Summary:

The Department of Justice wants the court to accept its proposed ebook pricing settlement with Apple and book publishers, but presiding Judge Denise Cote is allowing more parties who oppose the settlement — the Authors Guild and attorney Bob Kohn — to weigh in as amici curiae.

Gavel
photo: Corbis / Tetra

As U.S. District Judge Denise Cote prepares to issue a verdict on the Department of Justice’s proposed ebook pricing settlement with three publishers, she has granted two parties that oppose the settlement — the Authors Guild and attorney and licensing expert Bob Kohn — permission to weigh in as amici curiae, or “friends of the court.” Judge Cote previously granted Barnes & Noble and the American Booksellers Association, which also oppose the settlement, permission to file an amicus brief.

A bit of background first: The Department of Justice’s proposed final settlement with HarperCollins, Hachette and Simon & Schuster would require the settling publishers to terminate existing agreements with Apple and would end agency pricing for those publishers for two years. Apple, Macmillan and Penguin are fighting the case in court, but the trial will not begin until June 2013. Apple has argued that it is unfair for the settlement to go through before the trial.The DOJ received 868 public comments on the settlement, nearly all of which opposed it. For more, see our guides “What does the DOJ ebook pricing lawsuit mean for readers now?” and “Everything you need to know about the ebook lawsuit in one post.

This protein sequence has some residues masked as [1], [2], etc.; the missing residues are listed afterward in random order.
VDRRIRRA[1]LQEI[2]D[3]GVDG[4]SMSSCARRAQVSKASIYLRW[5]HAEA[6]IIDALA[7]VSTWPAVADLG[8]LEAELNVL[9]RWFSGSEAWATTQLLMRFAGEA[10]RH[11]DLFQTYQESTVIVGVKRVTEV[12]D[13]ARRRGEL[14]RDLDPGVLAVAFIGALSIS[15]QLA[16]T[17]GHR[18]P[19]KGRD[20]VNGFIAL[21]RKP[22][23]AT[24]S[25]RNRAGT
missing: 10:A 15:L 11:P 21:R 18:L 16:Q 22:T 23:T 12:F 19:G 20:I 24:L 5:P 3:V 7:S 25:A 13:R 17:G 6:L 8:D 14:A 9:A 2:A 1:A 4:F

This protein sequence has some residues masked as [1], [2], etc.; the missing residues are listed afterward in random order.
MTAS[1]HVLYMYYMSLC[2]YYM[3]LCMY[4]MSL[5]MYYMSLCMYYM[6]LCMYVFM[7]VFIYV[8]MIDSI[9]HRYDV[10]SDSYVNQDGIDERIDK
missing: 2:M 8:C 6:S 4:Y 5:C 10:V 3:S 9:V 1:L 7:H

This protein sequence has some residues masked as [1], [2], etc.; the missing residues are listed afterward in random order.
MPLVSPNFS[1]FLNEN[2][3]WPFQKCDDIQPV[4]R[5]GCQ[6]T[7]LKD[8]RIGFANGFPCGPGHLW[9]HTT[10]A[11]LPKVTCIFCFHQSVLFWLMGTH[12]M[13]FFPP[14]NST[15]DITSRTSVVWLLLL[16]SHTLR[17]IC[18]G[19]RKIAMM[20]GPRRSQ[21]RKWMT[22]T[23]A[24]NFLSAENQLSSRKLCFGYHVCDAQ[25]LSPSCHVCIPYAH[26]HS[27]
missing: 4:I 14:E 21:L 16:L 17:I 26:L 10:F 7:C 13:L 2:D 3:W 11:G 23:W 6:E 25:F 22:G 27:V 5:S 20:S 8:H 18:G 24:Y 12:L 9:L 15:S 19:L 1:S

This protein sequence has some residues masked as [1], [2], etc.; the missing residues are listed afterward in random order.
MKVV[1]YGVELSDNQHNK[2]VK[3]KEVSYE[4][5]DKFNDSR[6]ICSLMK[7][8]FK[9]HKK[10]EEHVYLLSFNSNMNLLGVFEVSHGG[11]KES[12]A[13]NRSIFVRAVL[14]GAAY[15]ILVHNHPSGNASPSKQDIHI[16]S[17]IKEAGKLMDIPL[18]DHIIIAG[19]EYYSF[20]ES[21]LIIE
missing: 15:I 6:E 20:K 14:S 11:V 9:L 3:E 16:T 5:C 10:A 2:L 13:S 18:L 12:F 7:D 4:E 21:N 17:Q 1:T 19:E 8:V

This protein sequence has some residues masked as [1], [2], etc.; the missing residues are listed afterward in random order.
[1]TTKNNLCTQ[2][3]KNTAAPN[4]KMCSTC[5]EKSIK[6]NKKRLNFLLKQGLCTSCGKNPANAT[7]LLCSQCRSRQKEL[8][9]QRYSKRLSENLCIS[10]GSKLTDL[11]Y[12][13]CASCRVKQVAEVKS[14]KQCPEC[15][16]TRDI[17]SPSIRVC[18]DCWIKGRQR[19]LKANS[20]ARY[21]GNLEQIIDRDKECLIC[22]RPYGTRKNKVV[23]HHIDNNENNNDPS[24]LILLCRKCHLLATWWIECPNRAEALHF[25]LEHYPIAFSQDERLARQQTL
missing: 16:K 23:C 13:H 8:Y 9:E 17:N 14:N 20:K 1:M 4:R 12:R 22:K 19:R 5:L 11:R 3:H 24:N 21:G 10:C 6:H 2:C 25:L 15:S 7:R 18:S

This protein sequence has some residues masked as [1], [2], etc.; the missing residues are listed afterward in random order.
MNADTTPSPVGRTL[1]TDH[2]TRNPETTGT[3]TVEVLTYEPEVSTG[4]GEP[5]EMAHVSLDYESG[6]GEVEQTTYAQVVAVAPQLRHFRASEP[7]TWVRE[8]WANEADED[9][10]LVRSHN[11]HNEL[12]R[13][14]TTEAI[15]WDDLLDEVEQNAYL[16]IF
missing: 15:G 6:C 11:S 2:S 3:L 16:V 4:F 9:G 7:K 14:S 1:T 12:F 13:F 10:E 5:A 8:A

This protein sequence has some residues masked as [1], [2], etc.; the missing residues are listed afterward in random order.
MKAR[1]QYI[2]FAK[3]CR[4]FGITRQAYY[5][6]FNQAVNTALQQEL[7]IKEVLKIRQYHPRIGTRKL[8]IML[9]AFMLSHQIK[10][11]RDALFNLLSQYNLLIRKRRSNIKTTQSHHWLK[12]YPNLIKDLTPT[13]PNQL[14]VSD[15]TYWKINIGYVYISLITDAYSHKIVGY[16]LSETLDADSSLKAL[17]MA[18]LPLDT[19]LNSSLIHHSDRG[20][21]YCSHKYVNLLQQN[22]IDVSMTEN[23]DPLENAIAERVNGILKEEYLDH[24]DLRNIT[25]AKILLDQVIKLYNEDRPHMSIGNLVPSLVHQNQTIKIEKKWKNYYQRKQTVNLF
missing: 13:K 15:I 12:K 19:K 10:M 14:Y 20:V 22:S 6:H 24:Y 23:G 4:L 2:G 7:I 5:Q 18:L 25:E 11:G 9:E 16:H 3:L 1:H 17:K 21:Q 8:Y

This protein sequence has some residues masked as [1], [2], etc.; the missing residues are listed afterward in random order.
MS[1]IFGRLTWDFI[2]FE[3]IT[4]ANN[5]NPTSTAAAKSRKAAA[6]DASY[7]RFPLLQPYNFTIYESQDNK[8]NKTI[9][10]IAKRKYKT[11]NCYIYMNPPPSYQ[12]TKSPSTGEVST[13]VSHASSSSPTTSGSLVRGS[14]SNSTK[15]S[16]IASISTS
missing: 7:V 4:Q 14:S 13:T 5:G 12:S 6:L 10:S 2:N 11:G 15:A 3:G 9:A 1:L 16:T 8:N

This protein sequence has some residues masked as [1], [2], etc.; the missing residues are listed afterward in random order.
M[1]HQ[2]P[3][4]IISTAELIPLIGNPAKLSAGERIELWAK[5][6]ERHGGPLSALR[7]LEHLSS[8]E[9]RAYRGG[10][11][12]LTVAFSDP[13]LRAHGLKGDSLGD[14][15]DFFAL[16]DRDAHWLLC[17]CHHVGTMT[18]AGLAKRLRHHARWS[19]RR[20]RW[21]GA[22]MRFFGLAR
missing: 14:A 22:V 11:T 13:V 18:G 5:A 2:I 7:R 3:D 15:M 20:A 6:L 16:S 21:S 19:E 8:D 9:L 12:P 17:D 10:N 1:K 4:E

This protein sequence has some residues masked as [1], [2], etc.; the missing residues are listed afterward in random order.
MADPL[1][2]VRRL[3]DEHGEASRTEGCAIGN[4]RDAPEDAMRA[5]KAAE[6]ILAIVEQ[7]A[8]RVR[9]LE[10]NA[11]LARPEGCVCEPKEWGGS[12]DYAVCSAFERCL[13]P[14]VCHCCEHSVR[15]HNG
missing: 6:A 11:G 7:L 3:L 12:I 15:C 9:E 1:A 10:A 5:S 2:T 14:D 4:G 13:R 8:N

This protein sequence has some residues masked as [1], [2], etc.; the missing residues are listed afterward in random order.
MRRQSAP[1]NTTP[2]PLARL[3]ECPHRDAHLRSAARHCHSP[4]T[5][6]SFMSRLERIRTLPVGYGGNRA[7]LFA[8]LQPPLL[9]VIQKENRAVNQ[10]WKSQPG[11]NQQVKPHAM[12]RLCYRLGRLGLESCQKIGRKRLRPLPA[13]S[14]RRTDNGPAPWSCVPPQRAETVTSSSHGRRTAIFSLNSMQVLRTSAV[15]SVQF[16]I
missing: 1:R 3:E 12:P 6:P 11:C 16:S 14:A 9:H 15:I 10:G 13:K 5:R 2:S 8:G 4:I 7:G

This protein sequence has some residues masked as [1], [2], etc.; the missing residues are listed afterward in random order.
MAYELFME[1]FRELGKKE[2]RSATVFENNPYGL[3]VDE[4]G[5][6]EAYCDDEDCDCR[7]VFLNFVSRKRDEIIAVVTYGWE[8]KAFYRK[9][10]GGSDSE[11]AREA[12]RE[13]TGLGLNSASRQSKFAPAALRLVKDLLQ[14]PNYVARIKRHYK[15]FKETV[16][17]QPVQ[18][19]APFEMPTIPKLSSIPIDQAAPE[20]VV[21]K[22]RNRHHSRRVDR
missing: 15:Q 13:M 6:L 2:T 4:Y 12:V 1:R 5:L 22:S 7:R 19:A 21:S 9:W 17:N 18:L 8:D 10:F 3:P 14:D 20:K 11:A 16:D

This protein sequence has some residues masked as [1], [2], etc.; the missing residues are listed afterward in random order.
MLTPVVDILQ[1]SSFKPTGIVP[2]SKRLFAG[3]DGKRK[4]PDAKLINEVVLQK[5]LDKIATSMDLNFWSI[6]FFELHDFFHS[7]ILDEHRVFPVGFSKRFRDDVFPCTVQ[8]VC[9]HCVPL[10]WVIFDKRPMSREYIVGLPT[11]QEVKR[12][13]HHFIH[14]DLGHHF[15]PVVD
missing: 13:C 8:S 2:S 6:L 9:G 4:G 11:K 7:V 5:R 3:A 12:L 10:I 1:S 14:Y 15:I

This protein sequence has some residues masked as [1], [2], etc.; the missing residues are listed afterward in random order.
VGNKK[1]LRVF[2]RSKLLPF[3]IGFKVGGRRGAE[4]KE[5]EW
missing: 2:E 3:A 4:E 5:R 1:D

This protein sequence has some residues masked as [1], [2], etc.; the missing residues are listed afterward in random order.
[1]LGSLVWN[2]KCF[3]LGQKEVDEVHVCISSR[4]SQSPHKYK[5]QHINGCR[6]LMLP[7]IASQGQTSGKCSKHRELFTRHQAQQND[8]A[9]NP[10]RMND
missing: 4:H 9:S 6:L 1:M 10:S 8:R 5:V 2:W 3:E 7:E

Judge Cote has now decided to accept the entirety of a brief that the Authors Guild proposed on August 15. However, she is limiting Kohn’s submission to five pages. He had submitted a 55-page brief and will have to file a new, five-page one by September 4 in order for it to be accepted by the Court.

The Authors Guild and Kohn both argue that the DOJ defines the ebook market too narrowly, disregarding interrelated devices like e-readers. The Authors Guild also says the proposed settlement would harm traditional bookstores and destroy competition. Kohn additionally argues that the DOJ’s own investigation into Amazon’s ebook pricing reveals that the company engaged in predatory pricing, and had demanded that the DOJ turn over all documents relating to its investigation of Amazon.

Kohn will now have to choose which of his arguments are most important and can fit into five pages. Both the Authors Guild and Kohn have called for a hearing, which the DOJ opposes.

Kohn is an attorney and the CEO of RoyaltyShare, a company that handles royalties for digital music, ebooks and other products. He founded MP3 download service eMusic in 1998 and reports on entertainment law.

Kohn’s original proposed brief is here; the Authors Guild’s brief is here; Judge Cote’s motion is embedded below and also here as a PDF.

Comments have been disabled for this post